Brussels Sprouts: Small But Mighty Source of Nutrition
Posted 7/23/2018 by UHBlog
Are Brussels sprouts the next culinary superstar? Learn why this healthy, delicious veggie is popping up all over
Brussels sprouts prove the adage that good things come in small packages. These little green power balls are sprouting up in fine dining establishments, kitchens and backyard grills just about everywhere.
“The creative preparation of Brussels sprouts by restaurant chefs and home cooks – coupled with their health benefits – have contributed to this small, but mighty, vegetable becoming today’s superstar,” says registered dietitian nutritionist and board-certified sports dietitian Amy Jamieson-Petonic, M.Ed., RDN, CSSD, LD. “That’s great because Brussels sprouts are a wonderful source of essential vitamins and minerals.”
Brussels sprouts provide ample amounts of vitamin K, vitamin C, fiber and even plant-based omega-3 fats, Ms. Jamieson-Petonic says. And there’s more.
“Researchers are discovering Brussels sprouts’ anti-inflammatory capabilities, improved triglycerides and blood sugar control, and even some cancer-preventative properties,” she says.
Brussels Sprouts’ Roots
That’s not too shabby for a vegetable that has had a bad rap since its cultivation in Belgium in the 16th century, mostly due to cooking methods.
Brussels sprouts were either overcooked by boiling, which left them mushy and smelling like rotten eggs, or undercooked, making them hard to chew and tasteless.
Fortunately, delicious, savory Brussels sprout recipes have turned these overlooked veggies into today’s culinary rock stars.
“Brussels sprouts are absolutely delicious when cooked properly,” Ms. Jamieson-Petonic says. “I like to serve them roasted with just a bit of olive oil, balsamic vinegar, garlic and black pepper.”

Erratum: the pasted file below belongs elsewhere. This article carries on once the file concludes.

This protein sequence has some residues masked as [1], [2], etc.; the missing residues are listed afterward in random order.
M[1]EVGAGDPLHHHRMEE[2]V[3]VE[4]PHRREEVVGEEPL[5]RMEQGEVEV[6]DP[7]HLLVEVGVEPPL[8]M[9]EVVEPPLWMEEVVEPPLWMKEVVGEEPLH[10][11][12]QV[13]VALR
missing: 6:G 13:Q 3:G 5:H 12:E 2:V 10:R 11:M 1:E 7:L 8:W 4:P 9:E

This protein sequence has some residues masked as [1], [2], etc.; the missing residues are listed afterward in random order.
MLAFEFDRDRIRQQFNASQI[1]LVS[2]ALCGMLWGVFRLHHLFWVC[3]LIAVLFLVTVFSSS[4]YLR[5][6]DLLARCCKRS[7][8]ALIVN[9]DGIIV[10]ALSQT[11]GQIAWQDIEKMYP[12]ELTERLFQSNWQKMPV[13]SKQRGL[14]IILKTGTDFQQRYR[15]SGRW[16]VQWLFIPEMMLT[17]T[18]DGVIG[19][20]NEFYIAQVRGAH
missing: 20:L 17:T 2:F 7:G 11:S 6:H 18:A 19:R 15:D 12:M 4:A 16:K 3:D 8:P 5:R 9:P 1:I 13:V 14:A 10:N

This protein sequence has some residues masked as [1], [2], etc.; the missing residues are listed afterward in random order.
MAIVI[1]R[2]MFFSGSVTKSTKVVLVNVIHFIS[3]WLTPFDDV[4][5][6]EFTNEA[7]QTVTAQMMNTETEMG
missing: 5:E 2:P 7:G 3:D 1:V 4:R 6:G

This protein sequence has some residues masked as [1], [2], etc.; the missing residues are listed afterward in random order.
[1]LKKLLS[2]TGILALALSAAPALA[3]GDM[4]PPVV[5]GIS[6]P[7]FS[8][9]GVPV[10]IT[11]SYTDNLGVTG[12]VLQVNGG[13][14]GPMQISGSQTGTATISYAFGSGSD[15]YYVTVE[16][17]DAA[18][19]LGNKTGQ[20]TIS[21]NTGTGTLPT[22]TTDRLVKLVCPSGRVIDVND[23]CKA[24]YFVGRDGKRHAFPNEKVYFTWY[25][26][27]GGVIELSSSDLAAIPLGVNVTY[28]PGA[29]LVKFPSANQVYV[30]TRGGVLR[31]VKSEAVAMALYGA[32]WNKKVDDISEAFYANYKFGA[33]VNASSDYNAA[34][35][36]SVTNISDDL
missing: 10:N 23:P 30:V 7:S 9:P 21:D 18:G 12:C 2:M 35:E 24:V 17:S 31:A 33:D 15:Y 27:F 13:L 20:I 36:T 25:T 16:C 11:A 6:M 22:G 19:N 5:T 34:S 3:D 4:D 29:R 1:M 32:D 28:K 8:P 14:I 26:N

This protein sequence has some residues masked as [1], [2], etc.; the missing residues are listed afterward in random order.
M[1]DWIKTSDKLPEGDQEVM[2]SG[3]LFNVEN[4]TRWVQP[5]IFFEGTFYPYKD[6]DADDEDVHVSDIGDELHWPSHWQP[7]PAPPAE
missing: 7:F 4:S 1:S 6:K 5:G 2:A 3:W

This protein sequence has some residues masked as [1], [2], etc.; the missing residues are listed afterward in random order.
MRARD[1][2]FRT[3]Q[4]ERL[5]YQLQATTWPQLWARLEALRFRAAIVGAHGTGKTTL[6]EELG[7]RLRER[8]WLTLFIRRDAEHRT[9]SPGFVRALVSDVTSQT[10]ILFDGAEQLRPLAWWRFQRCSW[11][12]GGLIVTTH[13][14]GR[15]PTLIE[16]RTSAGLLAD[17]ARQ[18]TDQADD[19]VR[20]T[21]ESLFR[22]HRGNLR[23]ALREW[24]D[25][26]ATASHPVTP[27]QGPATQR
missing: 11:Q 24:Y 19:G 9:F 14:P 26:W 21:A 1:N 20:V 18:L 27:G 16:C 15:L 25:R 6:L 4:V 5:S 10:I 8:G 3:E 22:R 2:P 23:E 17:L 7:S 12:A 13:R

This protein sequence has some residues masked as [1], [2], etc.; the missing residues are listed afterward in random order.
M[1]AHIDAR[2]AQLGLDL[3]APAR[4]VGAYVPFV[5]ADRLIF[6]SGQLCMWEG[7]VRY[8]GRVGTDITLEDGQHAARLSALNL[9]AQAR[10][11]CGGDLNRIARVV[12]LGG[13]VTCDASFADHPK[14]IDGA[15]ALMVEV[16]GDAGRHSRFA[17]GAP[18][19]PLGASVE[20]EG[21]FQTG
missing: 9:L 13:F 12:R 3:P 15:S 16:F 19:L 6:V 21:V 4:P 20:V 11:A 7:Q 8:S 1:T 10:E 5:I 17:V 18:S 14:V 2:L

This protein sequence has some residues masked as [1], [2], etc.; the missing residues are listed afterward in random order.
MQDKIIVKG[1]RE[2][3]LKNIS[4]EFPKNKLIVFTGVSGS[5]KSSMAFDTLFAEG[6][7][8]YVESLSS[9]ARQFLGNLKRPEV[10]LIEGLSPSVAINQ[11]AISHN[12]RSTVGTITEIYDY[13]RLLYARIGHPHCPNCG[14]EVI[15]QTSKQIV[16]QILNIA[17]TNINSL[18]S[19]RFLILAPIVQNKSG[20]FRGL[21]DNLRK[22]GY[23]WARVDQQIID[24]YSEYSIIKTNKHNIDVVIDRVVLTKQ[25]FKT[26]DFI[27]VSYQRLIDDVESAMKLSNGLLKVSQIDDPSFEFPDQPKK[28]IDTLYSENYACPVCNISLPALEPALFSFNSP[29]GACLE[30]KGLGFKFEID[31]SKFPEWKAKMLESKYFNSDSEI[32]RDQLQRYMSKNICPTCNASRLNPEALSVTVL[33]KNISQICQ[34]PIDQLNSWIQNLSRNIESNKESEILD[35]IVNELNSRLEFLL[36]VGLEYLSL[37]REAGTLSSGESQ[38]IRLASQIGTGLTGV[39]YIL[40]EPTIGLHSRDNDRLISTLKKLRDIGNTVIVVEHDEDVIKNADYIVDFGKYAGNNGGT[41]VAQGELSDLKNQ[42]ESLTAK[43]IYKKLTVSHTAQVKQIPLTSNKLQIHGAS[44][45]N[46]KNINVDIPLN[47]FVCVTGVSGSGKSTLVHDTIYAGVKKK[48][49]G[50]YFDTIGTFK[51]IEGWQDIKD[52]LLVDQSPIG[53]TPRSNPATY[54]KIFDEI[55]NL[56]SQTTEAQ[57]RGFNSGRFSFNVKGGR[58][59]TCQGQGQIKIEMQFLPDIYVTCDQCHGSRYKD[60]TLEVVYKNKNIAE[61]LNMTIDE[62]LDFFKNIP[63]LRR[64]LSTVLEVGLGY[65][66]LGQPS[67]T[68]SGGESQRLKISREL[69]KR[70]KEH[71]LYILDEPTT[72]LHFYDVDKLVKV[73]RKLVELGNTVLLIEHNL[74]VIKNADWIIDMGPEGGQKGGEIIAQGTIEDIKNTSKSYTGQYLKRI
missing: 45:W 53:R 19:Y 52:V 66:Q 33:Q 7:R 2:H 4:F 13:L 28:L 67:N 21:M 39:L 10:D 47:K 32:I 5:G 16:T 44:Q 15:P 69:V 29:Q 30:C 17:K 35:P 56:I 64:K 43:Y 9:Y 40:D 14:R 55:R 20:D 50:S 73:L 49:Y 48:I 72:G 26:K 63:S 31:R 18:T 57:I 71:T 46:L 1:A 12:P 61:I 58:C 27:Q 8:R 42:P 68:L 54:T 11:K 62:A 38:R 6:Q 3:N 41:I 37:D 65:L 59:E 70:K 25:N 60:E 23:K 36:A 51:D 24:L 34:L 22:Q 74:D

What to Look For at the Store
At the grocery store, you will find Brussels sprouts sold loose and by the pound, bagged in bundles or still attached to a large, sturdy stalk. Picked at their prime, Brussels sprouts should have a vibrant green color and be firm to the touch. The smaller the Brussels sprout, the sweeter and tenderer it will be.
At home, keep unwashed and untrimmed Brussels sprouts stored in a plastic bag in the vegetable compartment of the refrigerator for up to 10 days. To freeze Brussels sprouts, steam them first for three to five minutes. They will keep in the freezer for up to one year.
And for those who are watching their weight, one full cup of Brussels sprouts has only 38 calories.
“Nowadays, you can find fresh and frozen Brussels sprouts year-round,” Ms. Jamieson-Petonic says. “Their growing and harvesting season is late August through early March.”
Brussels sprouts are easy to cook and can be roasted, grilled or sautéed to bring out their nuttiness and sweetness. They pair well with bacon, balsamic vinegar, mushrooms, toasted walnuts, gorgonzola or parmesan cheese and currants, and are a great side dish or mix-in for steak, pasta and scallops.
Here are a few recipe ideas from Ms. Jamieson-Petonic:
Crispy Balsamic Brussels Sprouts
- 1 pound fresh Brussels sprouts
- 1.5 tbsp. olive oil
- 2.5 tbsp. balsamic vinegar, divided
- 2 cloves fresh garlic, minced
- ½ tsp. salt
- ¼ tsp. freshly ground black pepper
- Preheat oven to 450 degrees. Cover a baking sheet with aluminum foil and set aside.
- Rinse sprouts in cool water and then chop off the tough ends. Chop sprouts in half.
- Whisk together oil, half the balsamic vinegar, minced garlic, salt and pepper. Drizzle it over the chopped sprouts and then toss to combine.
- Spread the sprouts out evenly over the baking sheet. Roast for 20-25 minutes or until the sprouts are tender-crisp.
- Drizzle with the remaining vinegar and sprinkle with salt to taste.
Source: Slender Kitchen
Easy Asian-Style Brussels Sprouts
- About 1 pound Brussels sprouts, trimmed and halved
- 2 garlic cloves, minced
- 3 tbsp. vinegar
- 3 tbsp. soy sauce
- 2 tbsp. honey or maple syrup
- 1 tbsp. sesame oil
- Olive oil
- Salt and pepper to taste
- Steam or boil Brussels sprouts for about seven to 10 minutes until tender. Drain and set aside.
- In a medium-size pan, heat a very small amount of olive oil and add the garlic, vinegar, soy sauce, honey and sesame oil. Season with salt and pepper to taste.
- Add the Brussels sprouts and mix well. Let cook for a few minutes, until the Brussels sprouts absorb the sauce.
Source: Creative Healthy Family
Amy Jamieson-Petonic, M.Ed., RDN, CSSD, LD is a registered dietitian nutritionist and board-certified sports dietitian at University Hospitals Cleveland Medical Center. You can request an appointment with Jamieson-Petonic or any other healthcare professional online.